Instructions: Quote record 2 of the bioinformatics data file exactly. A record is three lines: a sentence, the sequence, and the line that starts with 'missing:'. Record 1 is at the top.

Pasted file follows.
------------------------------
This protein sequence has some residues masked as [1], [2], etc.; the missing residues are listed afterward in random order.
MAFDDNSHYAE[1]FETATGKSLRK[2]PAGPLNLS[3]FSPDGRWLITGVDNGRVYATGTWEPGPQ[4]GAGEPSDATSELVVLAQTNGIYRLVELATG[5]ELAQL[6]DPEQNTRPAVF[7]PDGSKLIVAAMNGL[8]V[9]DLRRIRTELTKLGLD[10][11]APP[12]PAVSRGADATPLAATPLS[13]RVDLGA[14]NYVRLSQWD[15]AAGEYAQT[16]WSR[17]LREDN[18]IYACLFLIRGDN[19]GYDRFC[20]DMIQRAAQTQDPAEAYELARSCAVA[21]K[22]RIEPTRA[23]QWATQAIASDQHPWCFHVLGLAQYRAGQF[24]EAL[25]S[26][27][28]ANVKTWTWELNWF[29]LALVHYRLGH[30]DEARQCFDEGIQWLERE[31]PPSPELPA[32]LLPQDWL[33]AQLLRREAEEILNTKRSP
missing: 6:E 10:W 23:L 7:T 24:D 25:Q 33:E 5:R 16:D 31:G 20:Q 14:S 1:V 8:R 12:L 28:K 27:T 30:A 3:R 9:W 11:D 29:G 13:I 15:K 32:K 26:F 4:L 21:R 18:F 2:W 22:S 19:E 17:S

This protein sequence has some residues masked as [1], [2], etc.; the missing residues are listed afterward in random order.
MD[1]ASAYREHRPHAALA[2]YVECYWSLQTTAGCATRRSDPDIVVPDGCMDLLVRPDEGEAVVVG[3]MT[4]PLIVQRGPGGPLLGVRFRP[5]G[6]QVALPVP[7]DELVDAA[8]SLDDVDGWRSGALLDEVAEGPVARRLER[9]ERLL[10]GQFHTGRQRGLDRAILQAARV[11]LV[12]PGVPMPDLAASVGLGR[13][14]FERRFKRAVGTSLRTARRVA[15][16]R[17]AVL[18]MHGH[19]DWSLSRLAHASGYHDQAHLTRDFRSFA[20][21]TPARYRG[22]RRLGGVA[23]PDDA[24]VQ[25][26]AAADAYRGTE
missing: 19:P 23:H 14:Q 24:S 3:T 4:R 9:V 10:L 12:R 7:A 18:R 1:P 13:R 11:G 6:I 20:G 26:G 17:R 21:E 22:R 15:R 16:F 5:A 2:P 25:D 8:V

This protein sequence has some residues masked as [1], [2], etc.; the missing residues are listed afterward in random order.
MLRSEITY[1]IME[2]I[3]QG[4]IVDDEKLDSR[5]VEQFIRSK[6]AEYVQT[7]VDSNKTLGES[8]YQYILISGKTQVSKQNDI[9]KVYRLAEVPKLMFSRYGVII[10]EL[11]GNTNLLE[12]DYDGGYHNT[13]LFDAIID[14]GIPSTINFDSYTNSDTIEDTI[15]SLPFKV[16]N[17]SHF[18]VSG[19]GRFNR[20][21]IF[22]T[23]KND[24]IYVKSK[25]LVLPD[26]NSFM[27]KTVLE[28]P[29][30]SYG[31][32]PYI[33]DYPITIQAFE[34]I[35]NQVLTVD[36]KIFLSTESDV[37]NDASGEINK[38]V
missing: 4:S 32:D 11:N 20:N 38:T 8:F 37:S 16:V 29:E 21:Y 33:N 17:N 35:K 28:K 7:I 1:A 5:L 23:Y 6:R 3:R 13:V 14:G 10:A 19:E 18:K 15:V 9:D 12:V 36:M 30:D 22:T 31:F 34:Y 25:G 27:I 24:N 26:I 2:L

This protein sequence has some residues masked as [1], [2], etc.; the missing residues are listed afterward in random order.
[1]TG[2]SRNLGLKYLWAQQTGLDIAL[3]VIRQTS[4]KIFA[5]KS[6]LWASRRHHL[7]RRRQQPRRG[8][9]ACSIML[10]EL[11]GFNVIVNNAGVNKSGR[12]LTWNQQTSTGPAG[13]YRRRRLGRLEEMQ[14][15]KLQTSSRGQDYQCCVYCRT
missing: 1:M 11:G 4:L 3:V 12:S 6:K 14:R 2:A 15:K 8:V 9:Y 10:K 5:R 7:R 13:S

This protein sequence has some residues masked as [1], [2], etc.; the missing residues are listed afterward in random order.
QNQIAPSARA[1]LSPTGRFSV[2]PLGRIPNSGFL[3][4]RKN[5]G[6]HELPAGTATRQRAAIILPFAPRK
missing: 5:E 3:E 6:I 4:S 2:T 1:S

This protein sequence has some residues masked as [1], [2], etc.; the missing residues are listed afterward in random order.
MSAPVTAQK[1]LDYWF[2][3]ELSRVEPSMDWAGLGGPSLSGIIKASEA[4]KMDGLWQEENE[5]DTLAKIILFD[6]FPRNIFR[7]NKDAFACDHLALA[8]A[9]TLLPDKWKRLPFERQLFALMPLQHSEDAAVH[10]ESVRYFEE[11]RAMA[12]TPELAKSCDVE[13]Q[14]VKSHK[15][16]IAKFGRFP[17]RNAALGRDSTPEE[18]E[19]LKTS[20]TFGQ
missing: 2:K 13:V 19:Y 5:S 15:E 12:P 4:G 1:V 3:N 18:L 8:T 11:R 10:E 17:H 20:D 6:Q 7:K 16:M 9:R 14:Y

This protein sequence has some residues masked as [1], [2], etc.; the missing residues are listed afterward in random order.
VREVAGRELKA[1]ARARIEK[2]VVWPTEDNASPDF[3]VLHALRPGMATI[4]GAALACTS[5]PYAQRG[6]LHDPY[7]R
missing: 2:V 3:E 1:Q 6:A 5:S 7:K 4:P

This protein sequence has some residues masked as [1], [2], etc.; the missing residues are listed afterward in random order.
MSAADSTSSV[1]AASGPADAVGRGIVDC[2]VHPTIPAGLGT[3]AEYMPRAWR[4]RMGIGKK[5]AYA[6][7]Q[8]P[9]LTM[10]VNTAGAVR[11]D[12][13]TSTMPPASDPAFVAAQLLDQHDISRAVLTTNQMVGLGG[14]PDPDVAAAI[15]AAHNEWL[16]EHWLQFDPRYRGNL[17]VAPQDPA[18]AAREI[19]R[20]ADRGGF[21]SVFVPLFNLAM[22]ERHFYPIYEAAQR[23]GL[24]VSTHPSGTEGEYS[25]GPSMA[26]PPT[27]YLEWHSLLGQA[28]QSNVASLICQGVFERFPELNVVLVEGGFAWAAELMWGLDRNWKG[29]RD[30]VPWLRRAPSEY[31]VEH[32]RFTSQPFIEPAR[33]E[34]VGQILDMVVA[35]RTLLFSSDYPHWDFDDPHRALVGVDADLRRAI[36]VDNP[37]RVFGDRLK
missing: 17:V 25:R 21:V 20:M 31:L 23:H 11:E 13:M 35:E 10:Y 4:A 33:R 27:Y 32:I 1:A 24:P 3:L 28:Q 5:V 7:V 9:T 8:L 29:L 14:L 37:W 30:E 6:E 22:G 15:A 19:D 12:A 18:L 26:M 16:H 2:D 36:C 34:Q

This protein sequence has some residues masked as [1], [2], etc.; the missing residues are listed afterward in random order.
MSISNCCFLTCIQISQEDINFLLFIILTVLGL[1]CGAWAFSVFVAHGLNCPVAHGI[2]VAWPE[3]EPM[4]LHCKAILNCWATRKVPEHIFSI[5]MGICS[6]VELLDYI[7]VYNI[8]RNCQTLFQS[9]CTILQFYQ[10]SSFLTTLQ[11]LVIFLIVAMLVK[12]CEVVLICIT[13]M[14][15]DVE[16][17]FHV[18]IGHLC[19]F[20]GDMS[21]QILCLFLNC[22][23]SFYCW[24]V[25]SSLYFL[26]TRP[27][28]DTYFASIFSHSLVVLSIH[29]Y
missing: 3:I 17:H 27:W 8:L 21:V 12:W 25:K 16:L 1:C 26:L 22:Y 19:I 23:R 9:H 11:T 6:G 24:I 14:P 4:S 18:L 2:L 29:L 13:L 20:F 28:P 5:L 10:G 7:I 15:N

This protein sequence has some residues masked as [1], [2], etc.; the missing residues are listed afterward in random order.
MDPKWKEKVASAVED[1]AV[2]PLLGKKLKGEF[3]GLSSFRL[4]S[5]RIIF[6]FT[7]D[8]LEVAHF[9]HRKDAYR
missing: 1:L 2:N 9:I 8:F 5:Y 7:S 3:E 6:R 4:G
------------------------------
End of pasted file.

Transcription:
This protein sequence has some residues masked as [1], [2], etc.; the missing residues are listed afterward in random order.
MD[1]ASAYREHRPHAALA[2]YVECYWSLQTTAGCATRRSDPDIVVPDGCMDLLVRPDEGEAVVVG[3]MT[4]PLIVQRGPGGPLLGVRFRP[5]G[6]QVALPVP[7]DELVDAA[8]SLDDVDGWRSGALLDEVAEGPVARRLER[9]ERLL[10]GQFHTGRQRGLDRAILQAARV[11]LV[12]PGVPMPDLAASVGLGR[13][14]FERRFKRAVGTSLRTARRVA[15][16]R[17]AVL[18]MHGH[19]DWSLSRLAHASGYHDQAHLTRDFRSFA[20][21]TPARYRG[22]RRLGGVA[23]PDDA[24]VQ[25][26]AAADAYRGTE
missing: 19:P 23:H 14:Q 24:S 3:T 4:R 9:V 10:L 12:R 7:A 18:R 1:P 13:R 11:G 6:I 20:G 26:G 17:R 21:E 22:R 15:R 16:F 5:A 2:P 25:D 8:V